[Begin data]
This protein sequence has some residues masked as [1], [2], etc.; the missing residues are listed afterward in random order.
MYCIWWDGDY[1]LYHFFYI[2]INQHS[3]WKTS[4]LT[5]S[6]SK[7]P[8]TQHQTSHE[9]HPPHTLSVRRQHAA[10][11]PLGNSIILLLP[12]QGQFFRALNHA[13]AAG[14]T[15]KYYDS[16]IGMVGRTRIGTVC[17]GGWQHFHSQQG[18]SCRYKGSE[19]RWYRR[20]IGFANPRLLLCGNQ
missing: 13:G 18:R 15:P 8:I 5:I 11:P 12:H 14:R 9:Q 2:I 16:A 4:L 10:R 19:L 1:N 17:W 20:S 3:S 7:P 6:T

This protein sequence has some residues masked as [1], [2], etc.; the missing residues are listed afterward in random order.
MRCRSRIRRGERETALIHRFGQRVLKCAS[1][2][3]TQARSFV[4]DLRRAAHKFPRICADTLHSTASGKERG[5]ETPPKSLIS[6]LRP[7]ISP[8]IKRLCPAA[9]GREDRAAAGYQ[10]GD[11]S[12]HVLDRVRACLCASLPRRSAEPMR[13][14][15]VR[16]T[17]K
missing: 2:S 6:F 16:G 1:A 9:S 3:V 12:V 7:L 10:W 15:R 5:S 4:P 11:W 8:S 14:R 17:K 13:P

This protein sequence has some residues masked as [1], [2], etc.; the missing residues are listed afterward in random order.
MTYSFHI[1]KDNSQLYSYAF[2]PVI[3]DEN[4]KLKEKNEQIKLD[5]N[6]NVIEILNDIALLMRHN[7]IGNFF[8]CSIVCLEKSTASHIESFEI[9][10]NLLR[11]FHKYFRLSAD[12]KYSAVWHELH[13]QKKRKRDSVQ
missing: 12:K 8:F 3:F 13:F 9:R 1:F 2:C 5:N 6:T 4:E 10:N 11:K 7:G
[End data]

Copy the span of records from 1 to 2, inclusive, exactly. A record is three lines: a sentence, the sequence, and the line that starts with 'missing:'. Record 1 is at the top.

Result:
This protein sequence has some residues masked as [1], [2], etc.; the missing residues are listed afterward in random order.
MYCIWWDGDY[1]LYHFFYI[2]INQHS[3]WKTS[4]LT[5]S[6]SK[7]P[8]TQHQTSHE[9]HPPHTLSVRRQHAA[10][11]PLGNSIILLLP[12]QGQFFRALNHA[13]AAG[14]T[15]KYYDS[16]IGMVGRTRIGTVC[17]GGWQHFHSQQG[18]SCRYKGSE[19]RWYRR[20]IGFANPRLLLCGNQ
missing: 13:G 18:R 15:P 8:I 5:I 11:P 12:H 14:R 9:Q 2:I 16:A 4:L 10:R 19:L 1:N 17:W 20:S 3:S 7:P 6:T

This protein sequence has some residues masked as [1], [2], etc.; the missing residues are listed afterward in random order.
MRCRSRIRRGERETALIHRFGQRVLKCAS[1][2][3]TQARSFV[4]DLRRAAHKFPRICADTLHSTASGKERG[5]ETPPKSLIS[6]LRP[7]ISP[8]IKRLCPAA[9]GREDRAAAGYQ[10]GD[11]S[12]HVLDRVRACLCASLPRRSAEPMR[13][14][15]VR[16]T[17]K
missing: 2:S 6:F 16:G 1:A 9:S 3:V 12:V 7:L 10:W 15:R 5:S 4:P 11:W 8:S 14:R 17:K 13:P